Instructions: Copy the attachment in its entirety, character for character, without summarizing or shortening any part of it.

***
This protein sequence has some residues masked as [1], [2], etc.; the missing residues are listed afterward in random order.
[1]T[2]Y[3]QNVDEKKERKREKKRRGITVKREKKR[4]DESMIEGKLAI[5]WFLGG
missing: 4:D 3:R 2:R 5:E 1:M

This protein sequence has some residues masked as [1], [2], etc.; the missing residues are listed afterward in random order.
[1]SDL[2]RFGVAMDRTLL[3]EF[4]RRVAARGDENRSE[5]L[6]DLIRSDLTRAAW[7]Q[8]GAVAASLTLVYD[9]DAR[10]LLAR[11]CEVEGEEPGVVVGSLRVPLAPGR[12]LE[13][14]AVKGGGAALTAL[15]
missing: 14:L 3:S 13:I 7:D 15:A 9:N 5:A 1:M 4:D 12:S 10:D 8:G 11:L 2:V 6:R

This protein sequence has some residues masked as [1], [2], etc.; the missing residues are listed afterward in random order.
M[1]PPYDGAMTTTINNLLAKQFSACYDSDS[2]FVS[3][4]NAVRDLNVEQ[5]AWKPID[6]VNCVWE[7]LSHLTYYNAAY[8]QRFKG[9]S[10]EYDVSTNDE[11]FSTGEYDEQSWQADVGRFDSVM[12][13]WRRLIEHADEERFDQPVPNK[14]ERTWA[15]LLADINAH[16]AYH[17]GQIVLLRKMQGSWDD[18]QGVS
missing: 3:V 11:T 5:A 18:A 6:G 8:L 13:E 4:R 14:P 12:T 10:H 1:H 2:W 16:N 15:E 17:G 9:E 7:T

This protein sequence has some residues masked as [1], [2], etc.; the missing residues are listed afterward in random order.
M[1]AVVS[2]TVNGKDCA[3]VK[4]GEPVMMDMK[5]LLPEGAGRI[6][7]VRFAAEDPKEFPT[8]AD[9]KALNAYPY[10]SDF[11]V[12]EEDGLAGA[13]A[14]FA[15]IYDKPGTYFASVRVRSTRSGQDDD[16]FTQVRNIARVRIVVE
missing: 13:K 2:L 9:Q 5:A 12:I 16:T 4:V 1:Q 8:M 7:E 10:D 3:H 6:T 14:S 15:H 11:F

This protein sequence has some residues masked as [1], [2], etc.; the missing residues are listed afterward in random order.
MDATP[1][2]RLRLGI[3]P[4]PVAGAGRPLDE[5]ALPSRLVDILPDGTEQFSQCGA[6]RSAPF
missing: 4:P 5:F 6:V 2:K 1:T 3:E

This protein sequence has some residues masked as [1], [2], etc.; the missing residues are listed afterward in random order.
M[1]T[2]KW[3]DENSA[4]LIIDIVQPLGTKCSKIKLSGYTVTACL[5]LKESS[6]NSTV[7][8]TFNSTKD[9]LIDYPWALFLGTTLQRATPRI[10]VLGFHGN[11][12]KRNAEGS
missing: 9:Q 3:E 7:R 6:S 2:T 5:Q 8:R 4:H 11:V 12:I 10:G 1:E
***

This protein sequence has some residues masked as [1], [2], etc.; the missing residues are listed afterward in random order.
[1]T[2]Y[3]QNVDEKKERKREKKRRGITVKREKKR[4]DESMIEGKLAI[5]WFLGG
missing: 4:D 3:R 2:R 5:E 1:M

This protein sequence has some residues masked as [1], [2], etc.; the missing residues are listed afterward in random order.
[1]SDL[2]RFGVAMDRTLL[3]EF[4]RRVAARGDENRSE[5]L[6]DLIRSDLTRAAW[7]Q[8]GAVAASLTLVYD[9]DAR[10]LLAR[11]CEVEGEEPGVVVGSLRVPLAPGR[12]LE[13][14]AVKGGGAALTAL[15]
missing: 14:L 3:S 13:I 7:D 15:A 9:N 5:A 1:M 4:D 12:S 10:D 8:G 11:L 2:V 6:R

This protein sequence has some residues masked as [1], [2], etc.; the missing residues are listed afterward in random order.
M[1]PPYDGAMTTTINNLLAKQFSACYDSDS[2]FVS[3][4]NAVRDLNVEQ[5]AWKPID[6]VNCVWE[7]LSHLTYYNAAY[8]QRFKG[9]S[10]EYDVSTNDE[11]FSTGEYDEQSWQADVGRFDSVM[12][13]WRRLIEHADEERFDQPVPNK[14]ERTWA[15]LLADINAH[16]AYH[17]GQIVLLRKMQGSWDD[18]QGVS
missing: 3:V 11:T 5:A 18:A 6:G 8:L 13:E 4:R 14:P 12:T 10:H 1:H 2:W 16:N 15:E 17:G 9:E 7:T

This protein sequence has some residues masked as [1], [2], etc.; the missing residues are listed afterward in random order.
M[1]AVVS[2]TVNGKDCA[3]VK[4]GEPVMMDMK[5]LLPEGAGRI[6][7]VRFAAEDPKEFPT[8]AD[9]KALNAYPY[10]SDF[11]V[12]EEDGLAGA[13]A[14]FA[15]IYDKPGTYFASVRVRSTRSGQDDD[16]FTQVRNIARVRIVVE
missing: 13:K 2:L 9:Q 5:A 12:I 16:T 4:V 1:Q 8:M 7:E 10:D 3:H 6:T 14:S 15:H 11:F

This protein sequence has some residues masked as [1], [2], etc.; the missing residues are listed afterward in random order.
MDATP[1][2]RLRLGI[3]P[4]PVAGAGRPLDE[5]ALPSRLVDILPDGTEQFSQCGA[6]RSAPF
missing: 4:P 5:F 6:V 2:K 1:T 3:E

This protein sequence has some residues masked as [1], [2], etc.; the missing residues are listed afterward in random order.
M[1]T[2]KW[3]DENSA[4]LIIDIVQPLGTKCSKIKLSGYTVTACL[5]LKESS[6]NSTV[7][8]TFNSTKD[9]LIDYPWALFLGTTLQRATPRI[10]VLGFHGN[11][12]KRNAEGS
missing: 9:Q 3:E 7:R 6:S 2:T 5:Q 8:R 4:H 11:V 12:I 10:G 1:E